Birding in Nepal

Nepal is home to nearly 10% of the Earth’s bird population, which is impressive for a country of its size. Its distinct ecological features allow it to be home to birds with a range of preferences–whether it’s soaring in the Himalayas or perched in a fruit tree in the southern jungles of Chitwan.

My wife and I spent nearly 4 months in Nepal from September to December. And during that time I had one humble birding goal and that was to identify 100 different bird species. (It should be noted that a Nepali Ornithologist I spoke with briefly laughed at this goal and said, “That can be done in a day in Chitwan.”)

My main locations for birding were the Kathmandu Valley, Annapurna Conservation Area, and Chitwan National Park.

Kathmandu Valley

Kathmandu had its birds, but sighting anything other than common birds was very difficult in the dust filled streets of Nepal’s capital city. That didn’t mean there weren’t birds to be found. In fact, one of my most memorable finds was a white-throated kingfisher that perched in a field directly across from the apartment where I stayed. I remember spotting it, then rushing back into the apartment to get my camera. I must have taken a hundred photos of that one bird (and practically none of them panned out). It was my first kingfisher in Asia.

Kathmandu Valley, though crowded and full of city life, has pockets of good nature that allow small droves of birds to thrive. Thanks to my father-in-law who knew where all these pockets were, I was able to catch glimpses of the birds that lived there:

This slideshow requires JavaScript.

Annapurna Conservation Area

During my trip in Nepal, I entered the Annapurna Conservation Area twice. The first time I was in Manang on the Northern side of the Himalayan range. There, I was well above 10,000 feet in elevation, getting as high up as 15,000 feet at one point. In Manang, I saw the high-flyers: Red-Billed Chough, Himilayan Vulture, and a few other indistinguishable falcons and eagles. The land there was dry, due to the rain shadow caused by the mountains to the south. It was a unique environment mirroring the high, dry plateaus and peaks of Tibet.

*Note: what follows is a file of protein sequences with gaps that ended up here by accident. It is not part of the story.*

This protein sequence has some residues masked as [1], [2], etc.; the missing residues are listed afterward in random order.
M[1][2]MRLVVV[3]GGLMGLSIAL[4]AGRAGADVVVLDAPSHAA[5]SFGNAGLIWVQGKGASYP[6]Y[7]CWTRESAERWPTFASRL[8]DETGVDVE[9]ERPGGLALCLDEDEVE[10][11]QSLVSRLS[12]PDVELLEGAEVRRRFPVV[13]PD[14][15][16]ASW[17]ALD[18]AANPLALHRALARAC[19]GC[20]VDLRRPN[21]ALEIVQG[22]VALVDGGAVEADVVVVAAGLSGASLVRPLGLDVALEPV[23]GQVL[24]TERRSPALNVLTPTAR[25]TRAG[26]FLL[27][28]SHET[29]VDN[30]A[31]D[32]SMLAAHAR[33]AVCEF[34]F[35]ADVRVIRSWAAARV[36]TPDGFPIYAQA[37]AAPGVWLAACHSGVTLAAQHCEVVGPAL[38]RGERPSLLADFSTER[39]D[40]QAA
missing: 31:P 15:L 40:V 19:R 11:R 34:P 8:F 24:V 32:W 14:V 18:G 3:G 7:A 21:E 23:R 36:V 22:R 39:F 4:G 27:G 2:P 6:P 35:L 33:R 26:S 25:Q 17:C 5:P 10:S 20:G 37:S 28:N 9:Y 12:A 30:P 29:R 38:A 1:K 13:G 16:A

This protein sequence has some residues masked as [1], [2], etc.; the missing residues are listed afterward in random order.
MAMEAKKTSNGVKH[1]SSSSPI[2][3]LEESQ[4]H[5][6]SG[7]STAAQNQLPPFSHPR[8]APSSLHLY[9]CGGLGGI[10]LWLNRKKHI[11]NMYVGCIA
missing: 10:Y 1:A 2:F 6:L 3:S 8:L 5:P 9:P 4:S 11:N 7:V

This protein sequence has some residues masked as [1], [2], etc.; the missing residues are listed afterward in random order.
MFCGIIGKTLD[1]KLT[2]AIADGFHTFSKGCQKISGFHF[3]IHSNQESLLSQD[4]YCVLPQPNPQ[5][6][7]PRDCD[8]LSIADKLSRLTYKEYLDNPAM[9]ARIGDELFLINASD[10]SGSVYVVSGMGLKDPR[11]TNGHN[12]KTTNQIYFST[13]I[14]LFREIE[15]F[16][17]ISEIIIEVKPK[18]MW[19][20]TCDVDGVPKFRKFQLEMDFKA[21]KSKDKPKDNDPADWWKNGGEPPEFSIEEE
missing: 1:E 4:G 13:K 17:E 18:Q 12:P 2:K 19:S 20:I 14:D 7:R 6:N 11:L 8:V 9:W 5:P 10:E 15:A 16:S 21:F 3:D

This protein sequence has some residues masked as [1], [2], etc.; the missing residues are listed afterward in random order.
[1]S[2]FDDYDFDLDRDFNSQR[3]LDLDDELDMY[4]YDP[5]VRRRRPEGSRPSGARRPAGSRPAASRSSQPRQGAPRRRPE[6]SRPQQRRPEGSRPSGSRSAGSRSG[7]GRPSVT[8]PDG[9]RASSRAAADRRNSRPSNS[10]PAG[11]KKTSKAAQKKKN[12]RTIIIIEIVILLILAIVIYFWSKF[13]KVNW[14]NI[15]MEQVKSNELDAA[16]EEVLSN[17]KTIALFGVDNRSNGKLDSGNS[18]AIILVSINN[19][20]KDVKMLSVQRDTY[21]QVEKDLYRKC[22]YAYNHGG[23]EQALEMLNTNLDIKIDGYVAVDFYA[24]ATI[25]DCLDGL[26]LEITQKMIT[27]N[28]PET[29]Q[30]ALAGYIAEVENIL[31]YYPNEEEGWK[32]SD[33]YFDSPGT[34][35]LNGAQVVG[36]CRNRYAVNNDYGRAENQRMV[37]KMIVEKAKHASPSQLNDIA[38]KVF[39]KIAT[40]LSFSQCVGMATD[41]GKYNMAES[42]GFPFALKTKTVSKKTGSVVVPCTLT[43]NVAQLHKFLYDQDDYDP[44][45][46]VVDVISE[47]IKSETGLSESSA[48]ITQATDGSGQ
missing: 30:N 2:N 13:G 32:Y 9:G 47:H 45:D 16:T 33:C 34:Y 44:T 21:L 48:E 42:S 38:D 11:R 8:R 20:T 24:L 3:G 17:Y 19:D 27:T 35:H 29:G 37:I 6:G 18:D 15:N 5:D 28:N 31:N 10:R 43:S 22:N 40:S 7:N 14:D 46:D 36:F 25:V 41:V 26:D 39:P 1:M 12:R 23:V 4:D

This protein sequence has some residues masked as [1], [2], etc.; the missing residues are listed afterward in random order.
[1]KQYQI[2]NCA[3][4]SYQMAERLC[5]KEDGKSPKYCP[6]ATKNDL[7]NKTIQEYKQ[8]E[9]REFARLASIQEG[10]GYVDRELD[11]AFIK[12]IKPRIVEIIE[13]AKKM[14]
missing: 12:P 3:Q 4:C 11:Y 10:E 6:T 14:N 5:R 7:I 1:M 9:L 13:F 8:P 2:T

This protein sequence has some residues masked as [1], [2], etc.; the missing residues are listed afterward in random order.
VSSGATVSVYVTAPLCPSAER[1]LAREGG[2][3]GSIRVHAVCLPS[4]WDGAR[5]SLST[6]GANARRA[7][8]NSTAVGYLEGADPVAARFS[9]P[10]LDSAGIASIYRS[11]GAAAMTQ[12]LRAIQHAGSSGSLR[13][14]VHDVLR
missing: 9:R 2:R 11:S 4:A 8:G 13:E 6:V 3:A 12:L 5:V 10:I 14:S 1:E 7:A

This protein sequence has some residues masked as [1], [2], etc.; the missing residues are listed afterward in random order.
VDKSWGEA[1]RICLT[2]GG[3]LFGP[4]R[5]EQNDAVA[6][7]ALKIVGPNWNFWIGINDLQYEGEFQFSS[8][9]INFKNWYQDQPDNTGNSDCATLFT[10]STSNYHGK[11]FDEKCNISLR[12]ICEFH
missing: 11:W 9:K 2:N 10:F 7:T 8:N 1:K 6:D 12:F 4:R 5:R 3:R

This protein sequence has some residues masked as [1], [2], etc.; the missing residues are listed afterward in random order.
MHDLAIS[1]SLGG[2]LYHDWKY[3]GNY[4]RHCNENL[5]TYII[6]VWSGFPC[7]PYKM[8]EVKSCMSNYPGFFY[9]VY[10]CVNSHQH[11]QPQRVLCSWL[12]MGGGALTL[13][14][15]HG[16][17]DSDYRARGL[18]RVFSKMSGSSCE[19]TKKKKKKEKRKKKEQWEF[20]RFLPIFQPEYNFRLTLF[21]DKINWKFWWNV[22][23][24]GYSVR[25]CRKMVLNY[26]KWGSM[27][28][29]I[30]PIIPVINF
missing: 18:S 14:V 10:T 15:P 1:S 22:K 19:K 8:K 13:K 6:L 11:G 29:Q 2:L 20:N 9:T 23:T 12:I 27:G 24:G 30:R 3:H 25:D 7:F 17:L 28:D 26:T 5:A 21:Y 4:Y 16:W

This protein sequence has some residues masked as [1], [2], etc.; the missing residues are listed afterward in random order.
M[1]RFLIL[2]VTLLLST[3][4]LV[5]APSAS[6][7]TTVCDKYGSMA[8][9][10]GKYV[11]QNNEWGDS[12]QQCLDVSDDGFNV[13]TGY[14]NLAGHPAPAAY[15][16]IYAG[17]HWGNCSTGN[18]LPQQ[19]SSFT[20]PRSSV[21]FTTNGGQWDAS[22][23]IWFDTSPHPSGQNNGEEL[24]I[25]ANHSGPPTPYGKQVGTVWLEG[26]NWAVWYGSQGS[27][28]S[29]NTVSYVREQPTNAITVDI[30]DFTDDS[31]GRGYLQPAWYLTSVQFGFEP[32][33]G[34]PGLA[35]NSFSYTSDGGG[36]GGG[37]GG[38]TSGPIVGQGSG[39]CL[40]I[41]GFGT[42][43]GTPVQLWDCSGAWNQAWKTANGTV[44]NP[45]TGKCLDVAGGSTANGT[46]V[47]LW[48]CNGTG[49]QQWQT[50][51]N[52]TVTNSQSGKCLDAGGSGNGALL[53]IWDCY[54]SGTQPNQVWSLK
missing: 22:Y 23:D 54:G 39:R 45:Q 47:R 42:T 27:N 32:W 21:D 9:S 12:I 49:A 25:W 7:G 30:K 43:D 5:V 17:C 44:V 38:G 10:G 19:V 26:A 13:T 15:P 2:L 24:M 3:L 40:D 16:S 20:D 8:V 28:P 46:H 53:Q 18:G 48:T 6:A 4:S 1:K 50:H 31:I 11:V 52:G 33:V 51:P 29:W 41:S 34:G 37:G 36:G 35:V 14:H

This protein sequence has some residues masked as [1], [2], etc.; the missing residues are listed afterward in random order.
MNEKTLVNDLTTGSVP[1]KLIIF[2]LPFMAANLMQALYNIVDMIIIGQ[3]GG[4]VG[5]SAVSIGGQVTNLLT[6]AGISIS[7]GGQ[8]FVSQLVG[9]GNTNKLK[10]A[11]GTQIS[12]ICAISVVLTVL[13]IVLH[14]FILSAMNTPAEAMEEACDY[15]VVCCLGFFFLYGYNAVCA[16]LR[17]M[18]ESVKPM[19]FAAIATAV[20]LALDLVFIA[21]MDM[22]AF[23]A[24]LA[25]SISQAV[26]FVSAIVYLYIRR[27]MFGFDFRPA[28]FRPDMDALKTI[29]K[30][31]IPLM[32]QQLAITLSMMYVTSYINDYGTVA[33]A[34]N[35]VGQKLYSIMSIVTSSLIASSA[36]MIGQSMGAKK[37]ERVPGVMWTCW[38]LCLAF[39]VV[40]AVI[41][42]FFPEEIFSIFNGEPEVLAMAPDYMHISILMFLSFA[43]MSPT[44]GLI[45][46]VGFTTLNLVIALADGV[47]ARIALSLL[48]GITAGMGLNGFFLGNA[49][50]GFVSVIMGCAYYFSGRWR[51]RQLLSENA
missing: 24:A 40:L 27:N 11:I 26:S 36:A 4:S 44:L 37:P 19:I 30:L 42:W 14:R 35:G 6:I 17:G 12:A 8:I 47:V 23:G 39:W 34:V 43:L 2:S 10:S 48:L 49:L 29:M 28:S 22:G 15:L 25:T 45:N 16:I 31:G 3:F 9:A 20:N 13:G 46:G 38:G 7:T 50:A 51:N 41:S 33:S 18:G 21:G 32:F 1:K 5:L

During the second trip, I was in Pokhara and the Kaski District on the Southern side of the Himalayas. There I trekked with my wife and her family to Ghorepani and Gandruk. Most of my time here was dedicated to trekking and seeing the mountains. But I was able to capture a few bird photos, thanks to the patience of my in-laws who allowed me plenty of moments to nerd out over the birds I saw. During the trek I saw many of the same birds that I saw in Manang, but in Pokhara (a city lying at an elevation of 4,600 feet and also next to a lake) the birds got brighter and more vibrant:

This slideshow requires JavaScript.

Chitwan National Park

Chitwan lies on the Southern border of Nepal. It’s much hotter there and flat too. This area is known for its elephant, rhino, and tiger populations. It was a crazy thing to be high in the Himalayas one day and to be in the jungle the next (there were times when you could actually see the snow-capped peaks from Chitwan).

Here the number of bird species was overwhelming. It was difficult to keep track of all the new species–make note, take a photo, observe and enjoy. It was an action packed 3 days (for a birder) and the trip easily helped me get past my 100 species mark:

This slideshow requires JavaScript.

2 Replies to “Birding in Nepal”

  1. The colors of that kingfisher while in flight or simply incredible. It’s also crazy seeing a couple birds we have here in Colorado – the gadwall and cattle egret – on the other side of the world, and not because of migration.

    Like

  2. I felt the same way about the birds I’m familiar with in the U.S. I can’t wait to hear about your birding adventures in South America!

    Like

Leave a Reply

Fill in your details below or click an icon to log in:

WordPress.com Logo

You are commenting using your WordPress.com account. Log Out /  Change )

Google photo

You are commenting using your Google account. Log Out /  Change )

Twitter picture

You are commenting using your Twitter account. Log Out /  Change )

Facebook photo

You are commenting using your Facebook account. Log Out /  Change )

Connecting to %s